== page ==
There was an article published recently at HR Executive Online reviewing the results of a meta-analysis that concluded that “that when it came to the researchers' definition of strategic gain — something that gives a company an edge over its competitors or directly contributes to its strategic business goals — no empirical evidence exists that proves investing in HR technology leads to such gains.” Oooooh, ouchie. Having advocated that HR and talent management technologies can provide measurable contributions of business value, that a meta-analysis concludes that such value most likely is not strategic, well… ouchie. Especially for HR heads to sold their fellow executives (e.g., CFOs, CEOs, and CIOs), on the strategic value of multi-million dollar investments in HR technologies.
It is important to stress that the study doesn’t say that investments in HR technology does not provide any business benefit whatsoever; the authors do acknowledge that such investments have resulted in some cost reductions for organizations (whew). They also point out that cost reductions (for example, through reductions in HR headcount due to efficiencies resulting from technology) are not strategic outcomes (well, darn).
Study co-author Sandra Fisher speculates on possible reasons HR technology investments haven’t helped drive strategic goal achievement:
Too much standardization and an overemphasis on “best practices” may be hindering technology solutions from helping HR departments become more strategic, says Fisher.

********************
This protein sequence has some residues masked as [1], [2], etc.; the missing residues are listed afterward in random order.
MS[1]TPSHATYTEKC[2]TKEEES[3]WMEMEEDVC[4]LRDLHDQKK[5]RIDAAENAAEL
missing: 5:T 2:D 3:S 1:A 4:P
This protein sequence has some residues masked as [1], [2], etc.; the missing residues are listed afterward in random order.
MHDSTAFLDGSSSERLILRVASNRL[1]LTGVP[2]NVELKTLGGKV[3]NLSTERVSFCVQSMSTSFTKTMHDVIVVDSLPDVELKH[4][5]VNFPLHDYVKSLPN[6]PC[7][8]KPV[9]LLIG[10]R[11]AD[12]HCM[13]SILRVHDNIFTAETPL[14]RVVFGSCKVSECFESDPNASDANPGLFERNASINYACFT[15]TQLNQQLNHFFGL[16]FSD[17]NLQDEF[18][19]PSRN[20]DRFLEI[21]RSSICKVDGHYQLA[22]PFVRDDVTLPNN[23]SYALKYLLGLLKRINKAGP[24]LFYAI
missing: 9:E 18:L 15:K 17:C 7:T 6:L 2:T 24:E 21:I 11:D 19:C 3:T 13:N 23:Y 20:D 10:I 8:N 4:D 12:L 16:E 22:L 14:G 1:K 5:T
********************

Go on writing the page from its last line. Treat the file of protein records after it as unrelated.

“Best practices will, at best, only let you perform as well as the other organizations that use them — and sometimes not even then, because best practices may not work for every organizat
ion,” says Fisher.
Those reasons hard to argue with. At the same time, I would offer that a potential lack of strategic return on investments in HR technology has little to do with the technologies themselves.
About three years ago, Chris Watkins at the Hay Group wrote a blog post on why talent management strategies fail. I think HR technology investments have failed for some of the same reasons (I have replaced “talent management” with “HR technologies” in Chris list:
1. No clear vision by senior leaders on what [HR technologies] can do for the organization
2. No clear understanding of what success “looks like here”
3. HR technology is seen as a function of HR [and/or IT], not a business accountability supported by HR [and IT]
4. No distinctive [human capital] proposition that differentiates from the competition
5. Not enough 'quality' time devoted to [true human capital management].
Generally, as I have noted before, many times HR / IT are depending on technology to solve non-technology problems: a lack of understanding of how to realize the true value of people to the business, a lack of identified business outcomes (especially strategic ones) that HR technologies are supposed to enable, and a lack of executive leadership holding line managers accountable for effectively managing the human capital resources.
Effective human capital management requires attention to people, process, data and technology, in that order, and in a proportion of something like 45%-25%-20%-10%. Only when leadership, with the support and guidance of business-focused HR professionals, does the hard work on the people stuff can we start to see resources invested in HR technologies well spent.